RDO trained these individuals to identify the problems farmers face and use the SurveyCTO application for digital data collection. Once the district coordination teams were formed and their members trained on using the application, RDO facilitated regular field visits by providing district coordination teams with transportation to different cooperatives.
During data collection, a discussion approach is used to facilitate open dialogue during which issues and concerns can be raised. Because the data collectors are farmers, they are able to chat openly with fellow farmers.
Members of the district coordination teams were given smartphones with the customized SurveyCTO application installed, allowing them to collect data offline, as many farmers’ organizations are located in remote areas. The application allows users to enter, edit, and validate data offline. Once online, users safely and securely upload the data to cloud servers, where it can be downloaded and analyzed. RDO’s team uses the data to create evidence-based reports detailing the issues confronting farmers that play a key role in local and national pro-smallholder farmer advocacy.
Bringing Evidence to Bear on Advocacy
After the first district reports were completed, RDO organized dialogue meetings at the district level in Kayonza and Nyagatare, bringing together farmer representatives, district officials, extension service providers, and the coordination teams to discuss the findings and forward the reports to the appropriate individuals or government institutions.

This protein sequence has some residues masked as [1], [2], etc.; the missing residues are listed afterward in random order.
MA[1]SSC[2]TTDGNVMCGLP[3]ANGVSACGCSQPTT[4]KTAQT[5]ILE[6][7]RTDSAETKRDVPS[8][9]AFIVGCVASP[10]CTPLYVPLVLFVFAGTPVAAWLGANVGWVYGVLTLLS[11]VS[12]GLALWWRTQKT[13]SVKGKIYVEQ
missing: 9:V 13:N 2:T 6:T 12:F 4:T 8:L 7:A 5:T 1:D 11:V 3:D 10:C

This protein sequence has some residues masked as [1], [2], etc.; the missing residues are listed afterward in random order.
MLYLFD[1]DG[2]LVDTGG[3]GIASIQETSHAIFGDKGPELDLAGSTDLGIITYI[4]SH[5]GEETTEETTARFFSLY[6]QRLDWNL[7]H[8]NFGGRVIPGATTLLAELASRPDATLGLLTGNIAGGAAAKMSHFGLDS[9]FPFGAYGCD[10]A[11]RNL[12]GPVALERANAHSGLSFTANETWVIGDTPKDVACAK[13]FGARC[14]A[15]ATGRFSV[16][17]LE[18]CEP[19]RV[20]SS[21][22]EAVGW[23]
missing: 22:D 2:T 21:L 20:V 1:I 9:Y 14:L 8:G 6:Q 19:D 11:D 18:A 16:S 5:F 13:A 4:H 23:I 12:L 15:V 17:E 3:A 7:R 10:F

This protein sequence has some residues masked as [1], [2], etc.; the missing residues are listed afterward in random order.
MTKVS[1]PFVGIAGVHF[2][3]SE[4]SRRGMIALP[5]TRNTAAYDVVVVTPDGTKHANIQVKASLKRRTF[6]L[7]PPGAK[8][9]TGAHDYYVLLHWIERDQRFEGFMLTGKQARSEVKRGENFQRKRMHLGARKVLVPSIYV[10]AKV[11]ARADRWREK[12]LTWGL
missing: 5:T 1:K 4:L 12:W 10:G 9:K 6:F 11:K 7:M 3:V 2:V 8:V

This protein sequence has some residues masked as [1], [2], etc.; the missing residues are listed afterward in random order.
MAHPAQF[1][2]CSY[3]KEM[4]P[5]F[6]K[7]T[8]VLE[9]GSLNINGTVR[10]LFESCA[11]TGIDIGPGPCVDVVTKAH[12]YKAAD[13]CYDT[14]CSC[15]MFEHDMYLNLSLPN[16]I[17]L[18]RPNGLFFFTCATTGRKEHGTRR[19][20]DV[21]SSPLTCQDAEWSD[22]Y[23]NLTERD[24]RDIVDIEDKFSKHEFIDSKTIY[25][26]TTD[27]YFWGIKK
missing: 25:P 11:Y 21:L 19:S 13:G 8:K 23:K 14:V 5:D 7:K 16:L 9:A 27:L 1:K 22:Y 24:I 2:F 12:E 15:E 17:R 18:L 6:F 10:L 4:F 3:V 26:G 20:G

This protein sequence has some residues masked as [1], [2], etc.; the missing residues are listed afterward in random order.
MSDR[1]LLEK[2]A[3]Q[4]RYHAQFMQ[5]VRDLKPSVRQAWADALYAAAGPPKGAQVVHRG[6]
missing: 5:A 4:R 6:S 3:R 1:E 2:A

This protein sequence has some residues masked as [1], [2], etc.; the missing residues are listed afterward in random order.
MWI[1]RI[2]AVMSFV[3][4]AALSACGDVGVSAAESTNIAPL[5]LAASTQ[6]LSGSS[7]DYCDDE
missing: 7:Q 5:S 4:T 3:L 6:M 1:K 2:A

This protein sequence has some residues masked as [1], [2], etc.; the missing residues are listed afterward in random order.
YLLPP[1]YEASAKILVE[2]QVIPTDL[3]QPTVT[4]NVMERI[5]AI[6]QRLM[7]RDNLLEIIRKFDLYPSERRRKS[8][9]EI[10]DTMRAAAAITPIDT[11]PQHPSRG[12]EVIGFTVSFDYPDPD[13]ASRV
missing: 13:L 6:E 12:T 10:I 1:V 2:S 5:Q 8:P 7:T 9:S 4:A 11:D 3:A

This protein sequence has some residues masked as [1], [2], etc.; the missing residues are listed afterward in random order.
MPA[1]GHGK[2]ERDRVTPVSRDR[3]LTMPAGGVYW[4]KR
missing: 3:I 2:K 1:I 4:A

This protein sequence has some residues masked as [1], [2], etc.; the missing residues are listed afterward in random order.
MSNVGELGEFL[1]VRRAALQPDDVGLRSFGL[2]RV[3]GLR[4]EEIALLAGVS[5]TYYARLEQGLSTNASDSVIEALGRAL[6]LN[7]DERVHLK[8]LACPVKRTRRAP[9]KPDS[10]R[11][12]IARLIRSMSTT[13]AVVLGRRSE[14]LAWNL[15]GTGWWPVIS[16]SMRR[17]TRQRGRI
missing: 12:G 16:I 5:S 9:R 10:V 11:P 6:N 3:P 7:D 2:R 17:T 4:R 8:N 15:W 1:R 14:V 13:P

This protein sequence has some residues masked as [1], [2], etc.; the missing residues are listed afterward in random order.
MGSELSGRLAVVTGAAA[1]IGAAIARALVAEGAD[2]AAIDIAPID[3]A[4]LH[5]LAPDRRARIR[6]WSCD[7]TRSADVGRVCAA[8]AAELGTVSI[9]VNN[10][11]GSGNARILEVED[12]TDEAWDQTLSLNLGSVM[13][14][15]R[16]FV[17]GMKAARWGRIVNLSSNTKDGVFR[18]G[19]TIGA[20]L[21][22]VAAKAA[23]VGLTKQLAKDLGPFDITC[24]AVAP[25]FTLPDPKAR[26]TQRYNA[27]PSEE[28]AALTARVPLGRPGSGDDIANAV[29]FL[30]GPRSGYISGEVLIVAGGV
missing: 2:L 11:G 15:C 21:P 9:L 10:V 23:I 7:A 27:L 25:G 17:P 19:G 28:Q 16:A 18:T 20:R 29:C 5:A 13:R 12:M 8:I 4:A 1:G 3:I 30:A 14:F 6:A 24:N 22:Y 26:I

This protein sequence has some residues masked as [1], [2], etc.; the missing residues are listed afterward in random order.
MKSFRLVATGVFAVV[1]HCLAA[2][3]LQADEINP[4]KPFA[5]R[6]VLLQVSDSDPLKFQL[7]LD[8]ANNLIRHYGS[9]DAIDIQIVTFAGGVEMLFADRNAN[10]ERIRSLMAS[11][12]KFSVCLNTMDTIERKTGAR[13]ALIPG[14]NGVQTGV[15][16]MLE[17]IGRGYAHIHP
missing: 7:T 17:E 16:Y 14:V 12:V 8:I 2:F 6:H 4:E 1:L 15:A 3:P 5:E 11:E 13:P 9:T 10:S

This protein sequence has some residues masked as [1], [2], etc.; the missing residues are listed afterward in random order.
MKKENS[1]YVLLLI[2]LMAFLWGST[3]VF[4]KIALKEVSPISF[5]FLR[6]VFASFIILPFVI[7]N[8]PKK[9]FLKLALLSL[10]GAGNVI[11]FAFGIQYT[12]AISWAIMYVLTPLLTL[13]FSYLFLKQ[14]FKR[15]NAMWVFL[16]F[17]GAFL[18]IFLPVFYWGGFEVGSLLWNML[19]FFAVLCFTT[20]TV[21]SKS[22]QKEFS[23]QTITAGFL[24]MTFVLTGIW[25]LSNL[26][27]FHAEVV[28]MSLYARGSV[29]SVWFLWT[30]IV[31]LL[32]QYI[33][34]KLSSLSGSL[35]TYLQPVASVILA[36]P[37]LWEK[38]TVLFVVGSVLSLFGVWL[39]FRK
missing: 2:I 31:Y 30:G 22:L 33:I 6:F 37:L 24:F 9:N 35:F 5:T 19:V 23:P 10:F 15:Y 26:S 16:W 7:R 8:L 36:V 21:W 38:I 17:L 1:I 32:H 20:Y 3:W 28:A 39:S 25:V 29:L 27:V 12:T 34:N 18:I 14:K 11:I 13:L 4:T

The SurveyCTO application has been critical to RDO’s evidence-based advocacy in Kayonza and Nyagatare. It enables farmers organizations to approach district officials and extension service providers with concrete data—the types of issues confronting farmers, the prevalence of those issues, and where they are experienced.
This has benefited farmers on two fronts. First, the data collected gives added weight to their advocacy. Second, it allows farmers to cite their full array of concerns readily.
In their visits to farmers organizations in Kayonza and Nyagatare, the district coordination teams identified a wide variety of issues impacting farmers along multiple dimensions, ranging from service delivery and the quality of inputs to a variety of infrastructure, financial, and sociocultural challenges.
Specific issues cited by farmers organizations include seeds quality, access to storage and drying facilities, post-harvest tools, accessibility of agricultural loans and insurance, registration of cooperatives, and adaptation to the effects of climate change, among others.
THIS TABLE summarizes a variety of challenges cited by farmers organizations. The list illustrates the wide-ranging obstacles farmers in Kayonza and Nyagatare face, though it is by no means a comprehensive list of all challenges cited. These findings were drawn directly from data collected in the SurveyCTO application.
During a recent meeting, the Mayor of Kayonza District welcomed the initiative. He echoed the need for farmers to play a more active role in planning and seeking solutions to agricultural issues.
District officials in charge of agriculture who attended the dialogue with farmer representatives agreed to farmers’ active participation in local planning and budgeting processes on agricultural issues and committed to continue engaging farmers on matters of concern.
Keep an eye on the InterAction blog for more on the work of the Rwanda Development Organisation and other InterAction partners in East Africa. Reach out to Ben Bestor with any questions or comments.